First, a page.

The above chart is rather sobering because many recent graduates are leaving school with high levels of debt.  Incomes for many of these graduates are not justifying the sky high rates of tuition at many schools.  Education is still a worthy venture and that is why people continue to go into high levels of debt for this.  Yet our banking system has been rather obsessed with one sector of our economy since the tech bubble burst in the early 2000s.  Real estate has seemed to dominate every big decision in the last decade to the detriment of creating an economy where millions of jobs are added to meet this more educated workforce.  That has clearly not happened.  Colleges are not going to turn their back on willing students with fresh loans in hand.  And I suppose that is the point.  Easy access to debt is like an aphrodisiac for the industry.  Go to any college campus and you will see palatial stadiums and massive buildings.  Do Olympic sized pools make people discover cures for modern diseases quicker?

What is even more troubling is that the underemployment rate for recent college graduates has trended up in the last few years while the overall unemployment rate has fallen:

recent college grad data

No, we are not looking at a chart of Spain or Greece but a chart of US recent graduates.  A large part of the decline in the unemployment rate has come because the civilian employment population ratio continues to lower:

civilian pop ratio

While many older Americans have dropped off the radar, many recent graduates simply do not have this option.  Many over the last few years have clearly opted to take on jobs that are underutilizing their degrees.  Does that mean they overpaid for their education?  $1 trillion in student debt seems to give us an answer that not only did many overpay, they didn’t even have the funds to afford it in the first place.  Higher tuition would make more sense if wages were also rising but that doesn’t seem to be the case with the new batch of graduates.  And many are falling into student debt quicksand and are unable to pay the loans they now have.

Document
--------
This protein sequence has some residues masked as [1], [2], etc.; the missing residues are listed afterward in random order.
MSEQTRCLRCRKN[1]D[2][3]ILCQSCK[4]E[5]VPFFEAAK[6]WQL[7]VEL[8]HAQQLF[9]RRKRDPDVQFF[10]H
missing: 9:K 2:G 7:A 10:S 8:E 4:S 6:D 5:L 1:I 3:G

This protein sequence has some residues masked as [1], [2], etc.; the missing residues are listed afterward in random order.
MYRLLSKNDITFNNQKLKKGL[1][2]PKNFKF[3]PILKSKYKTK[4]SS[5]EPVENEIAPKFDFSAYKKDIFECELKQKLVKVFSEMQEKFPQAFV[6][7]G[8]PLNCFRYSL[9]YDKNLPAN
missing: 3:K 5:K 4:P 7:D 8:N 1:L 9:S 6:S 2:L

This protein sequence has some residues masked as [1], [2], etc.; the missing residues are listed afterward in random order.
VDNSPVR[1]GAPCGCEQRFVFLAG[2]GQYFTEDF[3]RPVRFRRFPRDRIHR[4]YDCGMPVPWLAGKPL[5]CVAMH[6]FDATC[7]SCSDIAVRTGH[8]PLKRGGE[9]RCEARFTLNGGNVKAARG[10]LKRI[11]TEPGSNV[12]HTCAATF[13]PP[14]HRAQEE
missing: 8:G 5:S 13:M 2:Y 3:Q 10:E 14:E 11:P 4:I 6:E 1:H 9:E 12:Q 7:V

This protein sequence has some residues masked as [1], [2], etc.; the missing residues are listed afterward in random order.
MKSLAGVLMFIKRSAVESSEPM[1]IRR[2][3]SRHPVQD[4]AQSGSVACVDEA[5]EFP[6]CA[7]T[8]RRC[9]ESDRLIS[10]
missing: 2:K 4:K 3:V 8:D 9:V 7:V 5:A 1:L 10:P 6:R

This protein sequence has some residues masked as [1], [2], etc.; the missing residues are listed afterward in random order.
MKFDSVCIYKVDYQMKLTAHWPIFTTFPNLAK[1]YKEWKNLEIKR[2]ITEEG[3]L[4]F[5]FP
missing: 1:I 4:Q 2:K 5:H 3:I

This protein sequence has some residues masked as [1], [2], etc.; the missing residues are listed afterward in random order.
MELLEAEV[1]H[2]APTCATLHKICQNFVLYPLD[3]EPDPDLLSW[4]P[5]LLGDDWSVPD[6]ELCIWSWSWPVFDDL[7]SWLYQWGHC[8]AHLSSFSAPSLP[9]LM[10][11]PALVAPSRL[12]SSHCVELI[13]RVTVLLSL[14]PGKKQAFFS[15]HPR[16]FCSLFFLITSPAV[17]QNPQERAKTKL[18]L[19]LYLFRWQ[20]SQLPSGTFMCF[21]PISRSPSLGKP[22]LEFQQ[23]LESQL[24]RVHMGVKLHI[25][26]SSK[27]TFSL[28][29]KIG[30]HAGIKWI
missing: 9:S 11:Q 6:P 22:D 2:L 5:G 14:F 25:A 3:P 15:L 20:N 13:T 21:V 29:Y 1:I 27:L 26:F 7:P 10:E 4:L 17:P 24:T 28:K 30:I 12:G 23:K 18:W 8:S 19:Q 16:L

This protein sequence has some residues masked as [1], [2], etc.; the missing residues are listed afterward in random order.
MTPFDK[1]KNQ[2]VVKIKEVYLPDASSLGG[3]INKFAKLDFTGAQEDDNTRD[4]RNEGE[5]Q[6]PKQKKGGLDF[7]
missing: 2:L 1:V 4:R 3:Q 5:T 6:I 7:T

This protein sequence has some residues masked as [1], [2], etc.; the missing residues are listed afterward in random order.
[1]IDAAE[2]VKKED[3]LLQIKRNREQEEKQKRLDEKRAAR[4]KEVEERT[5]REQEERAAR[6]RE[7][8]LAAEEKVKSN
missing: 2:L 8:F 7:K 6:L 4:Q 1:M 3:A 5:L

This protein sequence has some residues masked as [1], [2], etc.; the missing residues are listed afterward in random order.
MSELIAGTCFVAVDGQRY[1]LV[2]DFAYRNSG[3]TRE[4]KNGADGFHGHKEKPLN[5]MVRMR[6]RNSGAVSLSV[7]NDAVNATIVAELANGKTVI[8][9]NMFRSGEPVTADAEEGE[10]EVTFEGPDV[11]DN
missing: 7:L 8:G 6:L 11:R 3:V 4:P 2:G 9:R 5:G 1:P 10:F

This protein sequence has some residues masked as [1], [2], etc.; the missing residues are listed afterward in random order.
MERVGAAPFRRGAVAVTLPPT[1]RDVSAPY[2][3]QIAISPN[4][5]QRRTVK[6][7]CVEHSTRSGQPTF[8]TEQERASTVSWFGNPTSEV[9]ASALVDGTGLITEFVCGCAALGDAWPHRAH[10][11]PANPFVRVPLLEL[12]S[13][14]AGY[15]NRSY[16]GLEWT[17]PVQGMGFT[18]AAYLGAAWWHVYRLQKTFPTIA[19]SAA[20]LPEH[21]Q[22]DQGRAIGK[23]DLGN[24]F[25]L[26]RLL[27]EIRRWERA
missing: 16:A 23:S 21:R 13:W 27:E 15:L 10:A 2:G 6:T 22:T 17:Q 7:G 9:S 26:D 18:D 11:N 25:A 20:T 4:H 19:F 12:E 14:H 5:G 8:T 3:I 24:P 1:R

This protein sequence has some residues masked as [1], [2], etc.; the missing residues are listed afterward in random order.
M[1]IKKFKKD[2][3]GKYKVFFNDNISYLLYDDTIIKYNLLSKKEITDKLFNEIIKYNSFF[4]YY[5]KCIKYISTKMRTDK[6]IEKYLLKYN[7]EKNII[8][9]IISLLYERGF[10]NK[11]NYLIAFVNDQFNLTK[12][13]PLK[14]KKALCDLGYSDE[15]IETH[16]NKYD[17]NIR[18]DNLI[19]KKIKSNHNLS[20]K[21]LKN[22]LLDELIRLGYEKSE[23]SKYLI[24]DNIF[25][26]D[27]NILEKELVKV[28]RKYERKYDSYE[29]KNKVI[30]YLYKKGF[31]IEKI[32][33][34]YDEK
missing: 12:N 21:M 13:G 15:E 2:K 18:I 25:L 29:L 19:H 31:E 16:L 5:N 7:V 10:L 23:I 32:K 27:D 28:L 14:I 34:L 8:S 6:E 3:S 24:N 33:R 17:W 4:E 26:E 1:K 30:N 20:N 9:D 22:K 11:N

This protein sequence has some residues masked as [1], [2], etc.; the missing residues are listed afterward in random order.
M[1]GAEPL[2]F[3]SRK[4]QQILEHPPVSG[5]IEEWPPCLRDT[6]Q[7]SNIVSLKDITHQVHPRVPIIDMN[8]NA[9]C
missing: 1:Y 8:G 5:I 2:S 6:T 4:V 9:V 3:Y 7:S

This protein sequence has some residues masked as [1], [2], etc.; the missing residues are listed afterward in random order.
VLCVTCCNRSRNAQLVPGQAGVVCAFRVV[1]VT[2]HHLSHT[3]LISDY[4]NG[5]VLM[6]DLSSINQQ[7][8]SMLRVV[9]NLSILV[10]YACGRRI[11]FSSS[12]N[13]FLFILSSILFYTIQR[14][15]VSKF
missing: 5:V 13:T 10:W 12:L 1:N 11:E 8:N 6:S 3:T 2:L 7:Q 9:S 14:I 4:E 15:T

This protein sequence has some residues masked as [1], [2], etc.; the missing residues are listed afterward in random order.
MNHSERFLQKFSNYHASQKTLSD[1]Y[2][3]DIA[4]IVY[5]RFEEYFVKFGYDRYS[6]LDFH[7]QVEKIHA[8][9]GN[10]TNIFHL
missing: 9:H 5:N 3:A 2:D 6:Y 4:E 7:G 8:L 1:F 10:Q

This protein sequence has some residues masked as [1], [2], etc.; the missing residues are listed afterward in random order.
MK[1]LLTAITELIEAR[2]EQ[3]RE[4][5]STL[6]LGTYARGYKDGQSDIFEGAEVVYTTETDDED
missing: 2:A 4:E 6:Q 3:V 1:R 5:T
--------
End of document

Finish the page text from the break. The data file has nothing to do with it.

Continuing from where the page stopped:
The most delinquent of them all

Student debt before the 2000s hit was typically a safe financial bet.  Delinquencies on student debt reflected this.  Today, we now find ourselves at the precipice of another bubble with student debt having the highest delinquency of any form of household debt:

student loan bad debt

You can see this rate doubling only in the last few years.  Keep in mind this is occurring without the potential doubling of student loan interest rates.  Rates are set to go from 3.4 percent to 6.8 percent if Congress does not act.  Amazingly, they are able to act quickly when it comes to the interest of large banking but to help the young in our nation?  No, let us go on holiday break and see what happens.

The rising delinquency rates are simply the last straw in the student debt bubble.  This is a bubble.  When you have prices soaring without any underlying economic change, you have a big problem on hand.  Keep in mind that what you can afford and the price of something are fully disengaged since the government will lend pretty much whatever is necessary to go to school.  If the cap was $100,000 a year, you can rest assured you will have some for-profits cropping up with $100,000 a year degrees.  Record delinquencies and half of recent graduates working in jobs where a massively expensive degree is not being used does not bode well for higher ed at the moment.  No one has a crystal ball on how this will play out but you can rest assured that something is going to give.  You don’t need a college degree to figure that one out.